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Where's the Beef?

Now we get to the crux of the matter.

So... what is behind Puppygate? What is it the Sad Puppies want? They have been doing this for three years now, three separate campaigns, with a fourth threatened... and presumably a fifth, a sixth, and a seventh if this goes on. That's a lot of effort, a lot of hours, a lot of commitment. To what end? What's their grievance?

I've read Brad Torgensen's statements on this point, and I've read Correia's MONSTER HUNTER NATION, and I've read hundreds of comments from their supporters. As with any large group, there is a wide range of opinion. Some of the Puppies are relatively moderate and reasonable. Others, I fear, are beyond the pale, raging and ranting about SJWs and cliques and secret conspiracies.

Digesting all of this, and trying to filter out the rabid extremists who seem mostly just to want to hurt liberals and feminists and gays, the essence of the Puppy complaint seems to be that the Hugo Awards have been taken over by the left, by their "Social Justice Warriors," and these "CHORFs" (another offensive made-up term, like SJWs) have rigged the awards somehow so that only members of their own leftish "clique" or those writer who are willing to "kiss their ass" win, while other books and stories are ignored or excluded, and other writers are "blacklisted."

Breaking down the complaints further, this purported exclusion seems to take several different forms, which vary according to which Puppy is speaking:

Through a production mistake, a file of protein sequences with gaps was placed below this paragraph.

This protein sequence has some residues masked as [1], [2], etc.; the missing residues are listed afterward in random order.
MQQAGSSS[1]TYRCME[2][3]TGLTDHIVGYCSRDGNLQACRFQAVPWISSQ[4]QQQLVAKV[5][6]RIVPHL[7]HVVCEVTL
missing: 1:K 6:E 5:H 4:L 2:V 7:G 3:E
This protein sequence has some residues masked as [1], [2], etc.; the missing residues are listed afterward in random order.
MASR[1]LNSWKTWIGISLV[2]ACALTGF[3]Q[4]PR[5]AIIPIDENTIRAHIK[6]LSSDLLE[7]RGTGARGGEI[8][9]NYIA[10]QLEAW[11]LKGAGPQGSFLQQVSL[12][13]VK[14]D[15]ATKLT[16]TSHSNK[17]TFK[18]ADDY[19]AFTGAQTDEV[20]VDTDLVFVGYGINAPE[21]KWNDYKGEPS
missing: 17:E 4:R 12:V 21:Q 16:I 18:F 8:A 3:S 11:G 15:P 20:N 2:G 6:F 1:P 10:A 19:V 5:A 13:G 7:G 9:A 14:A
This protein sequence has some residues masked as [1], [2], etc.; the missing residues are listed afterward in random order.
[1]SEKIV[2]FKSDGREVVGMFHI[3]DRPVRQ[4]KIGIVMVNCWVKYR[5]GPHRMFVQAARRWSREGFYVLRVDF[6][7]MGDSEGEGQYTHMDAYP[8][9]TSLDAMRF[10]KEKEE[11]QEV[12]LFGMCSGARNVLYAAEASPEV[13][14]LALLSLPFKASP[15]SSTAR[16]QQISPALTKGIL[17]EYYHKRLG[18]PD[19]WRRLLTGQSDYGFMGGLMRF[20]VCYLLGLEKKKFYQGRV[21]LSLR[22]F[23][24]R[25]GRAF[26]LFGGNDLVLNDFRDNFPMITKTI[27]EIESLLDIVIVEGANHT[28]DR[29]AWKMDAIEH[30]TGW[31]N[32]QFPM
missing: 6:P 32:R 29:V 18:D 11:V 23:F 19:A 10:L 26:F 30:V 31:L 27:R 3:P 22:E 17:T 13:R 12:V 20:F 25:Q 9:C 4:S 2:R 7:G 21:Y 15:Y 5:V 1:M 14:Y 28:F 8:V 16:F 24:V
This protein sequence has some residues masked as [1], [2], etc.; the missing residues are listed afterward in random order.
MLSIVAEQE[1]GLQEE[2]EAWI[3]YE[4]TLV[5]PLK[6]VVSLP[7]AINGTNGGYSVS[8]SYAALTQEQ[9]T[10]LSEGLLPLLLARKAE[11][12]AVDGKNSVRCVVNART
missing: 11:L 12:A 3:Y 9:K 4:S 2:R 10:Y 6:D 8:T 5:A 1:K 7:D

(1) some say the exclusion is political in nature, that conservative and libertarian writers are being unfairly shut out,
(2) others charge religious discrimination, insisting the Christian writers and "writers of Faith" are the ones being excluded,
(3) there's a racial component in some comments (not from the Puppy leaders, but from their followers), wherein we are told that "straight white men" are the victims here,
(4) and finally, there's the literary argument, wherein we are told that the ballots are full of bad boring crappy stories that no one really likes, placed there in some nefarious manner by the secret SJW cliques, whereas good old-fashioned SF and fantasy, the stuff the readers really love, is shut out and ignored.

Do I have the essence of it, Puppies and Puppylovers? I am leaving out any of the charges? Is this the source of all the anger, of this "revolt," of this determination to "take back SF?"

Because if it is... well, someone has sold you a bill of goods.

Let's look at the facts, shall we? I accept and acknowledge that some of the Puppies may feel excluded, disrespected, shunned... but feelings and facts are two different things.

Number (3) is the easiest to disprove. Straight white men are being excluded. Really? Really? C'mon, guys. Go look at the last five, ten years of Hugo ballots. Count how many men were nominated. Count how many women. Now count the black writers and the Asian writers and the foreign-language writers. Yes, yes, things are changing. We have a lot more women and minorities being nominated than we did in 1957, say, or even 1987... but the ballots are still way more white and way more male than not. Look, I am hardly going to be in favor of excluding straight white men, being one myself (and no, I am not a fan of Tempest Bradford's challenge). I am in favor of diversity, of inclusion, of bringing writers from many different backgrounds and cultures into the field. I don't want straight white writers excluded from the ballot... I just don't think they need to have ALL of it. I mean, we're SCIENCE FICTION AND FANTASY FANS, we love to read about aliens and vampires and elves, are we really going to freak out about Asians and Native Americans?

Let's put that one aside, and look at the other three allegations. Are the Hugos biased against conservative writers, religious writers, or writers of the "good old stuff," military SF, planetary adventures, space opera, sword & sorcery, hard science, and the like?

The Puppies say yes. I say no. The facts agree with me.